Susan Fisher S

On her drives out West, Fisher often stops to get photos of the desert scenery like this prickly cactus.



usan Fisher is originally from Florida, but she moved to Springfield, Missouri, to be closer to Prime headquarters. Fisher has been with Prime for almost five years, and like so many members of the Prime family, her journey to the company was anything but predictable. Before arriving in Springfield, Fisher had hopped around between jobs. She started off training as an aviation electronics technician for the .S. Navy, earned her associate’s degree in computer programming and lived and worked in China where she taught nglish. When visa laws changed, Fisher headed back to the nited States and took a job working at Sirius M where she took phone calls in the customer service depart-

ment. It was while she was working at Sirius M that Fisher’s brother first told her about Prime. “I was like, sure, why not I’ll give it a try,” she says. Fisher spent her first year driving alone. “They asked me if I wanted to train, and I said I did, but I didn’t want to start right away,” Fisher says. “I didn’t feel like I had enough experience yet.” Now, Fisher has a trainee with her on the road much of the time, and she’s occasionally joined by her teenage daughter Jada. When she does drives alone, Fisher often takes time to herself between shifts behind the wheel. “I usually pack my T and my box and I’ll play video games or watch a movie before bed, or I’ll read books or draw or play my guitar,” she says.

Photos courtesy Susan Fisher


As a driver and trainer, Fisher takes time to teach her students the value in enjoying the views from the road. Not every job comes with the chance to see the country, so she takes time to stop and get out of the truck when a good view appears.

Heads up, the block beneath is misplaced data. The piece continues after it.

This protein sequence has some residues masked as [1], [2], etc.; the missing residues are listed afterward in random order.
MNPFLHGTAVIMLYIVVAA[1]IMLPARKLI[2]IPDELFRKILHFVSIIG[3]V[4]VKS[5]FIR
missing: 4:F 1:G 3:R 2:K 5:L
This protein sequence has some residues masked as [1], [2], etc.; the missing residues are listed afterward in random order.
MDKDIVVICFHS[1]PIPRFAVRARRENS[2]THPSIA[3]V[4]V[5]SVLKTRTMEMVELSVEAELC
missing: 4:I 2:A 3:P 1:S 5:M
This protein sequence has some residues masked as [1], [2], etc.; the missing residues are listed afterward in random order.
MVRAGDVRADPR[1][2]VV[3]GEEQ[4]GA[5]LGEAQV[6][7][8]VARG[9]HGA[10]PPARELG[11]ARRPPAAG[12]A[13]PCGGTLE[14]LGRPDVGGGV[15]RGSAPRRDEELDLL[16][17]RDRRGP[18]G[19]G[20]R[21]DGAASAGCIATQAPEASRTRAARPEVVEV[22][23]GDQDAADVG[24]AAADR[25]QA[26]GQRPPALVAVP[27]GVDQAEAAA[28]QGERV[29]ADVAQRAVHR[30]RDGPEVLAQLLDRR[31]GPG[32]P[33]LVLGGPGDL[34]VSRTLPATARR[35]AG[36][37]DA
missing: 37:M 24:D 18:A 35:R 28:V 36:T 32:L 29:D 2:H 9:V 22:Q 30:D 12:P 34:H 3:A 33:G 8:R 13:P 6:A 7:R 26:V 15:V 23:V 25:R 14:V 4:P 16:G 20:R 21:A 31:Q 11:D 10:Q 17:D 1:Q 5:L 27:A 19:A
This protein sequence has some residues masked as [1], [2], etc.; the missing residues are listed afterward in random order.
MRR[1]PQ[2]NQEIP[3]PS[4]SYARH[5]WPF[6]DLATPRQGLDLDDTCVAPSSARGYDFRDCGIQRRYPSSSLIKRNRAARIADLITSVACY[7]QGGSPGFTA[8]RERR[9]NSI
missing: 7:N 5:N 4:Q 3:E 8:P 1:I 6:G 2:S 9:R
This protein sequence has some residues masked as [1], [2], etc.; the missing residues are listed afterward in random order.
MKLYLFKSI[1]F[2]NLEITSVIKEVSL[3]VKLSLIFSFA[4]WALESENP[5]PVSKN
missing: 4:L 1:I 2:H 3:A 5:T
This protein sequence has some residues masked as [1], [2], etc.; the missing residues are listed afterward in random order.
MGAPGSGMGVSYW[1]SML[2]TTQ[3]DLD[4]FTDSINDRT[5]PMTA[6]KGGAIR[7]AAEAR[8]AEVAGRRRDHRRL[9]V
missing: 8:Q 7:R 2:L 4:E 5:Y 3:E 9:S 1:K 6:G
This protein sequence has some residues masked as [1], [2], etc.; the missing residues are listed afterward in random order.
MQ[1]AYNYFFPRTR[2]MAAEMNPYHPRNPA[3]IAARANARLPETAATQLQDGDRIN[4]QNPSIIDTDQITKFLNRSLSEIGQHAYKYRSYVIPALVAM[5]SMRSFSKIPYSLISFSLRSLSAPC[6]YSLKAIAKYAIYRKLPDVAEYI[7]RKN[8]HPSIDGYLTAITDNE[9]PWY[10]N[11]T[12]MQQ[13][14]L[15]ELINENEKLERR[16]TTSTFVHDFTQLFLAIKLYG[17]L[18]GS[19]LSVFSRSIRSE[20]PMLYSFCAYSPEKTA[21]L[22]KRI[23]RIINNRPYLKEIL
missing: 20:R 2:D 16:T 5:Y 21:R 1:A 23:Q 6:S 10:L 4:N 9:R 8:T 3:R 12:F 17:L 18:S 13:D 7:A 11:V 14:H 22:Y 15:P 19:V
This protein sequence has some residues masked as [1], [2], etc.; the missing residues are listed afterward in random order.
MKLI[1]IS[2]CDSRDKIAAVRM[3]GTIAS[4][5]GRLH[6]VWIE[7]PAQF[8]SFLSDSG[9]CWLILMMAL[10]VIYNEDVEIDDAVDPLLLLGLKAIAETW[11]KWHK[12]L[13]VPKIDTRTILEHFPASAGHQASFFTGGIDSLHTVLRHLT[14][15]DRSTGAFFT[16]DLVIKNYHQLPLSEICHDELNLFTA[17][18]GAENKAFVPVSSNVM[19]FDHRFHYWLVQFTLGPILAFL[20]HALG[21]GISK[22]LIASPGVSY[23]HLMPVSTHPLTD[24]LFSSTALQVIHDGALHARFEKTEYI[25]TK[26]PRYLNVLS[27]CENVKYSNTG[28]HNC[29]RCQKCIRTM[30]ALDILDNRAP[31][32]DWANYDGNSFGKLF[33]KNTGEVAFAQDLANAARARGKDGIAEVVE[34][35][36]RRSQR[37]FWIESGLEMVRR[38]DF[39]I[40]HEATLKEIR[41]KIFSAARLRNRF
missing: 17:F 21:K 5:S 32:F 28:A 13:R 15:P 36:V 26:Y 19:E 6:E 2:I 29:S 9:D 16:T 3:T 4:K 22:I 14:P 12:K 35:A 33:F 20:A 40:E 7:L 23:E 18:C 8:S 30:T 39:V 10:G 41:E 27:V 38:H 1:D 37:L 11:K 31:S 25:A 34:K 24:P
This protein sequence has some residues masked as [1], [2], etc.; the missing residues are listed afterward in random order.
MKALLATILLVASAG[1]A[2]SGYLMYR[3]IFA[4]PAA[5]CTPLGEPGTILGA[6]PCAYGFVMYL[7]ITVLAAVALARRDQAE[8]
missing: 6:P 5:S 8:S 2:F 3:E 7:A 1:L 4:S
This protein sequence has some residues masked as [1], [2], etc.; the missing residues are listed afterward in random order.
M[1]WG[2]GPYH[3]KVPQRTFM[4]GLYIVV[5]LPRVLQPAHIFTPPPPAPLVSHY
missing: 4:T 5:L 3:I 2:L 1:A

▼ Driving around the Pacific Northwest, especially the Seattle area, is one of Fisher's favorite routes to take. She loves the change in scenery from coastal to mountainside.


“I absolutely love Vermont, the Pacific Northwest and Seattle. Taking that drive into Portland is gorgeous.”

“Not letting other people get me flustered, which is something I tell all of my trainees. Rule No. 1 is they can wait, no matter what it is or who they are. I don’t care. Your job is to get it in the dock safely, and if that takes you an hour and 45 minutes, so be it. I don’t care who’s screaming in your window; you tell them ‘I’m working on it.’ Don’t rush, because the minute you rush, that’s when you start messing things up. The other thing is getting over your own fear of backing up. You’re just going to have to take your time, be patient, and when in doubt, get out and look. Even if it takes you 50 times and you’re going one foot at a time, get out and look. The rest of it will come with time. The only way you’re going to learn is to do it.”